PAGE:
I followed the lights. I listened to the tones. I answered her questions. I told her my level was a 4 or 5 out of 10. To my surprise, tears rolled down my cheeks. But as I tapped into raw emotions, I felt oddly calm and clinical—I was very aware that this was therapy, not a meltdown. When she asked how I felt, the words that came out were: It’s too much loss. I hurt all the time.
EMDR was developed by California psychologist Francine Shapiro, who, while walking in a park one day in 1987, noted that eye movements appeared to reduce anxiety and the intensity of disturbing thoughts. During the past two decades, this therapy has become extremely popular among those who suffer from anxiety attacks, physical abuse, and post-traumatic stress. I think of it this way: If talk therapy is a cross-country road trip, then EMDR is a crosstown bus ride. Some refer to it as “shortcut therapy,” since positive results can happen within three to eight sessions. Those working on single trauma issues can be helped within three sessions.
The biggest difference between EMDR and conventional talk therapy is that, during EMDR you don’t have to examine the cause of problems in depth—like if you habitually date the wrong people. Instead you focus on allowing your brain to release a specific event that you’re fixated on. New York’s high-octane pace makes it a logical choice. We all want impressive results in little time. To me, EMDR is like an in-office face-lift for your brain without hospitalization. Today, more than 70,000 clinicians are specially trained and certified in the treatment, and millions of people claim to have been fixed from it.
“EMDR is about adaptive integration,” Rosemary explains. “The lights, tones, and tapping stimulate the information-processing system of the brain in a similar way to REM sleep, where the brain extracts what’s important and useful and lets go of the rest.” Like other EMDR specialists, she looks for shifts where the patient’s feelings of worthlessness or dejection are replaced by positive thoughts. In my case, the mantra I often uttered, “I’ll never get over this,” was eventually substituted by “I’ll move past this.”
After the session, I went home and literally could not keep my eyes open. My brain felt depleted. Eventually I surrendered to the druglike exhaustion and napped—something I never do. I shared this with Rosemary on my next visit. “Some people experience exhaustion,” she said. “Some have vivid dreams; others feel relief.”
Not everyone is a suitable candidate for the treatment. For those with an addiction or a physical condition like epilepsy, EMDR could revisit trauma that the brain may not be able to process without additional preparation. And there are those in the medical community who don’t buy into EMDR’s quick results. “It gives people temporary relief and helps them connect emotionally, but the effect isn’t lasting,” says Eric Braverman, a clinical assistant professor of integrative medicine at Weill Cornell Medical Center’s department of neurosurgery. “EMDR reminds me of the days when doctors used to give people cocaine for depression.”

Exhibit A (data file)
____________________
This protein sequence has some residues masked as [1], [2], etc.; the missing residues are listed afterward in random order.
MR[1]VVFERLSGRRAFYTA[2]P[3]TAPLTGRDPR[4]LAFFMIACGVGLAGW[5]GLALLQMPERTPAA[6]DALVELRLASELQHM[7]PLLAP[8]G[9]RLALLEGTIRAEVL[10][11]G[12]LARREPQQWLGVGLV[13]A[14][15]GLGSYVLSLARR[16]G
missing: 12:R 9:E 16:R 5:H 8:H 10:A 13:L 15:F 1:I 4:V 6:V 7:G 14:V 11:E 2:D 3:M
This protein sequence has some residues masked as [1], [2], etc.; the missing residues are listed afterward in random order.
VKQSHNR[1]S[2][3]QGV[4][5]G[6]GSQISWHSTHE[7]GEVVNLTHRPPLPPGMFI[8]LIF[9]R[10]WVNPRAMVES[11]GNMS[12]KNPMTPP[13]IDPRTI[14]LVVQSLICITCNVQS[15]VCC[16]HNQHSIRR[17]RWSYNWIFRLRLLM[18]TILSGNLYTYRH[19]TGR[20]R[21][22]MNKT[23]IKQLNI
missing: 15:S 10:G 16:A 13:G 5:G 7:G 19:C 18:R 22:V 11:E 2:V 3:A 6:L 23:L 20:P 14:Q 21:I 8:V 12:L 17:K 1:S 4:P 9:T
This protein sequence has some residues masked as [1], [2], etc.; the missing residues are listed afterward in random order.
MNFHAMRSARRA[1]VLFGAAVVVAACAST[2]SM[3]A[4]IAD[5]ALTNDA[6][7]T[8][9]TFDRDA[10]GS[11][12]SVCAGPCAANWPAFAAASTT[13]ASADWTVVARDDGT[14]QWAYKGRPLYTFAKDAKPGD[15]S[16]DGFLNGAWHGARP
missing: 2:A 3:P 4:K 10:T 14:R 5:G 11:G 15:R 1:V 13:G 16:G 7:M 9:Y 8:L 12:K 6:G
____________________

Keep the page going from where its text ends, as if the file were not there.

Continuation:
I disagree. For someone like me, who was mentally and emotionally fixated on a single trauma, the effects have been radically and lastingly positive. Cheryl Brinker, who was part of the Red Cross’s September 11th Recovery Program team, had a similar experience. After Brinker saw several different specialists for her post-traumatic stress disorder, a therapist suggested EMDR in 2008. “It was like my brain was frozen, and all that would play was this loop of horrific images,” she says. After five sessions she felt healed. “My mind had started making new thought patterns, like ‘What am I having for dinner?’ The old images are still there, but they’re not traumatic anymore. They don’t prevent me from living my life.”
For me, the biggest shift happened after my fourth EMDR session. As I walked home, a floating, out-of-body sensation washed over me. For the next two days, I was exhausted and napped for several hours each day. And then something happened. The next day, as I stood in the shower, I realized that I didn’t hurt as I had before. I can’t explain how or why, but it felt as if my brain had been rebalanced. As if a fever had broken.
These days, the memory and pain I associate with my breakup still seem far off. It’s an Alice in Wonderland sensation—like I swallowed a magic pill without knowing what it was or how it would affect me. I’m afraid to ask what the ingredients were because I don’t want to inspect the potion too closely. I just know I feel better. Fixed. And the past feels far away, where it should stay.